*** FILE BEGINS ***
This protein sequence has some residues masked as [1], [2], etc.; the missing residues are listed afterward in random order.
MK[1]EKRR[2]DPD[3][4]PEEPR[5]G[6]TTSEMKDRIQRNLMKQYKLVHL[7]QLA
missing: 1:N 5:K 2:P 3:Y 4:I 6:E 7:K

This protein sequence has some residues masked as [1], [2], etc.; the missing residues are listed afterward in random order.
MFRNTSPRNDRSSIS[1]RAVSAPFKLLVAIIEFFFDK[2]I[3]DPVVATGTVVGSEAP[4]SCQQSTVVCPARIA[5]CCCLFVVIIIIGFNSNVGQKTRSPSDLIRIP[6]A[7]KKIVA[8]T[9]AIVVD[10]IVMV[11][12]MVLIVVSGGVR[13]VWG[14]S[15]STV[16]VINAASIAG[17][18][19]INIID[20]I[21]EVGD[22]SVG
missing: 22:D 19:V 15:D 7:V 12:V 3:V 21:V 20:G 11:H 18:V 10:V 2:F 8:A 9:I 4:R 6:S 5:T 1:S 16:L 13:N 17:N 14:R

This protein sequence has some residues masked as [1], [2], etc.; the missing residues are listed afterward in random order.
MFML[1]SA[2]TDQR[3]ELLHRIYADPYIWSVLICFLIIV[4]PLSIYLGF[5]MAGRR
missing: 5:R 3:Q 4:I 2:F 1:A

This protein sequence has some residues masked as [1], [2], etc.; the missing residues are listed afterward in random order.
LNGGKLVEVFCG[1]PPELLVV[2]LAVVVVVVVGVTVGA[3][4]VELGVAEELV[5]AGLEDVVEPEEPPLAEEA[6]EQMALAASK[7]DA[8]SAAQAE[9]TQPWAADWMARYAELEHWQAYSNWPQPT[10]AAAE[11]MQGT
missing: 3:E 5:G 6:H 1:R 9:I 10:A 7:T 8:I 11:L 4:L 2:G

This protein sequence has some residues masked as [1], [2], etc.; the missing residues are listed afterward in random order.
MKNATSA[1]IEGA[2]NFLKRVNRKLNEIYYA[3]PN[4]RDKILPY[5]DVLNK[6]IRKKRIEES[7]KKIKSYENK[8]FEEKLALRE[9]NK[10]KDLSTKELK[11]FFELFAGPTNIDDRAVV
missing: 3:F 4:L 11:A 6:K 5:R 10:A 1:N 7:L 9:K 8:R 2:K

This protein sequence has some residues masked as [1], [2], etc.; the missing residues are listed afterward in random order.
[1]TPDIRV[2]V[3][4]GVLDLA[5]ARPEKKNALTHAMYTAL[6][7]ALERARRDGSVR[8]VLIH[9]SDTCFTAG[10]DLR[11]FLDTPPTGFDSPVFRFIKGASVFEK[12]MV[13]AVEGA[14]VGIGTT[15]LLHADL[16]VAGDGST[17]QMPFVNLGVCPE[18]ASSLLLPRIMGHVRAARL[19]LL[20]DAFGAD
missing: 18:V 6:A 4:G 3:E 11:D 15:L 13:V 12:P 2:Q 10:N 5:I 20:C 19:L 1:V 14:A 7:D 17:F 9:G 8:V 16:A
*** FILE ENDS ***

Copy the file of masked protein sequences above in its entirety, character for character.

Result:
This protein sequence has some residues masked as [1], [2], etc.; the missing residues are listed afterward in random order.
MK[1]EKRR[2]DPD[3][4]PEEPR[5]G[6]TTSEMKDRIQRNLMKQYKLVHL[7]QLA
missing: 1:N 5:K 2:P 3:Y 4:I 6:E 7:K

This protein sequence has some residues masked as [1], [2], etc.; the missing residues are listed afterward in random order.
MFRNTSPRNDRSSIS[1]RAVSAPFKLLVAIIEFFFDK[2]I[3]DPVVATGTVVGSEAP[4]SCQQSTVVCPARIA[5]CCCLFVVIIIIGFNSNVGQKTRSPSDLIRIP[6]A[7]KKIVA[8]T[9]AIVVD[10]IVMV[11][12]MVLIVVSGGVR[13]VWG[14]S[15]STV[16]VINAASIAG[17][18][19]INIID[20]I[21]EVGD[22]SVG
missing: 22:D 19:V 15:D 7:V 12:V 3:V 21:V 20:G 11:H 18:V 10:V 2:F 8:A 9:I 4:R 6:S 5:T 1:S 16:L 13:N 17:N 14:R

This protein sequence has some residues masked as [1], [2], etc.; the missing residues are listed afterward in random order.
MFML[1]SA[2]TDQR[3]ELLHRIYADPYIWSVLICFLIIV[4]PLSIYLGF[5]MAGRR
missing: 5:R 3:Q 4:I 2:F 1:A

This protein sequence has some residues masked as [1], [2], etc.; the missing residues are listed afterward in random order.
LNGGKLVEVFCG[1]PPELLVV[2]LAVVVVVVVGVTVGA[3][4]VELGVAEELV[5]AGLEDVVEPEEPPLAEEA[6]EQMALAASK[7]DA[8]SAAQAE[9]TQPWAADWMARYAELEHWQAYSNWPQPT[10]AAAE[11]MQGT
missing: 3:E 5:G 6:H 1:R 9:I 10:A 7:T 8:I 11:L 4:L 2:G

This protein sequence has some residues masked as [1], [2], etc.; the missing residues are listed afterward in random order.
MKNATSA[1]IEGA[2]NFLKRVNRKLNEIYYA[3]PN[4]RDKILPY[5]DVLNK[6]IRKKRIEES[7]KKIKSYENK[8]FEEKLALRE[9]NK[10]KDLSTKELK[11]FFELFAGPTNIDDRAVV
missing: 3:F 4:L 11:A 6:K 5:R 10:A 1:N 7:L 9:K 8:R 2:K

This protein sequence has some residues masked as [1], [2], etc.; the missing residues are listed afterward in random order.
[1]TPDIRV[2]V[3][4]GVLDLA[5]ARPEKKNALTHAMYTAL[6][7]ALERARRDGSVR[8]VLIH[9]SDTCFTAG[10]DLR[11]FLDTPPTGFDSPVFRFIKGASVFEK[12]MV[13]AVEGA[14]VGIGTT[15]LLHADL[16]VAGDGST[17]QMPFVNLGVCPE[18]ASSLLLPRIMGHVRAARL[19]LL[20]DAFGAD
missing: 18:V 6:A 4:G 3:E 11:D 15:L 13:V 12:P 2:Q 10:N 5:I 20:C 19:L 1:V 14:A 7:D 17:F 9:G 8:V 16:A